3:00 Blogging on innovation - Vinnie: I'd love to say I had a grand strategy and it was all planned out. Originally, the blog was my way of organizing some of the publications I was quoted in. In six years, 5,000 different posts, and has taken on a life of its own.

4:00 Many of the most influential bloggers in the enterprise space are not attached to a major firm. Are we in the era of the independent firm or analyst? Vinnie: Although the power of institutional backing and branding is undeniable, more and more people are realizing that individuals are at the heart of it. Blogs have an immediacy. With larger firms it can be a production to get something out, but with individuals, you can get something out and the modern blogger has all the tools. Yes, quality still matters, the market sill tell you that, it's not easy to build a following.

7:00 After SAPPHIRE/ASUG, Vinnie posted the most positive piece on SAP he had written in some time, but quickly followed it up with "we have work to do" post. What was going on there? Looking back, what were the takeaways? Vinnie: the logistics from around-the-world coverage were impressive. Most of us walked in expecting SAP in disarray, and instead we saw Bill and Hasso and Vishal extremely confident, the mood was very upbeat. The customer base wanted to see that as well. Those two things deserved to be complimented. But when I woke up, I asked myself, "What really changed?" I still see SAP as accountable to the big ecosystem around it, where customers may be spending 6 or 7 times what they originally spent on the software, 75 to 100 billion dollars a year. Vishal doesn't like it when I say "spray painting innovation," but I came back to him with that $100 billion figure.

9:30 SAP has gotten quite few kudos on sustainability lately, including from Tom Raftery, and yet you come at SAP pretty hard on sustainability. What is the essence of your critique. Vinnie: my book has a whole chapter on sustainability and how different organizations are going after the sustainability market and how sustainability is having a broad reaching impact. There's another chapter on investing in green tech, from smart grids to electric vehicle. That to me is applicational sustainability. What SAP is helping companies doing is reporting on sustainability. That's important, but there's more to do. Why are we just analyzing data, why aren't we helping people doing the right green stuff?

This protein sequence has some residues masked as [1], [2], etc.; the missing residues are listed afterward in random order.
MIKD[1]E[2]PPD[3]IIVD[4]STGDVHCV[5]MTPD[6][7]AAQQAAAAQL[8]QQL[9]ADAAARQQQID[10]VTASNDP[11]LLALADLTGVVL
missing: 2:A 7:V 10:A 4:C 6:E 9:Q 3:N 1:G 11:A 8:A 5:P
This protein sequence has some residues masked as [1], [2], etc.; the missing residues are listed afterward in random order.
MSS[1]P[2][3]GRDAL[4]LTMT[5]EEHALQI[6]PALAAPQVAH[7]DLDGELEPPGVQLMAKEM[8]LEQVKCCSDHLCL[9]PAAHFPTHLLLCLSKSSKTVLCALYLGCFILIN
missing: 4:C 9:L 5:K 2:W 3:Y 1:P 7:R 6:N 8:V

12:00 Jon: The New Polymath focuses on big innovation - how does SAP's in-memory push fit in? At the show, I heard two main views: one is that in-memory has been around for a long time, but others say that in-memory could it be a game changer. So which is true? Vinnie: I see in-memory as a game changer, not just because it can reduce reliance on relational databases but it can also revolutionize the need for expensive storage. The story has evolved somewhat, but when I heard Hasso talk about it a year ago, he was talking about 100-to-1 compression. In that case, you can do a lot more in-memory and do a lot less with storage. Oracle might be expensive on the database side, but the same is true on the storage side with HP and others. That's why in-memory does have game-changing potential. SAP makes a cameo in The New Polymath on that topic.

15:00 Looking at The New Polymath: the book focuses on "grand challenges," - does in-memory qualify as such a worthy challenge or do these grand challenges need to have a "social responsiblity" angle? Vinnie: in the book, the companies I look at are tackling "boil the ocean" type grand challenges. My criticism of the software industry, not just SAP, is that we're getting small incremental improvements, and I want to see the bar raised much more dramatically. That's my broad call to the technology industry: "We have challenges guys, let's not hide from them."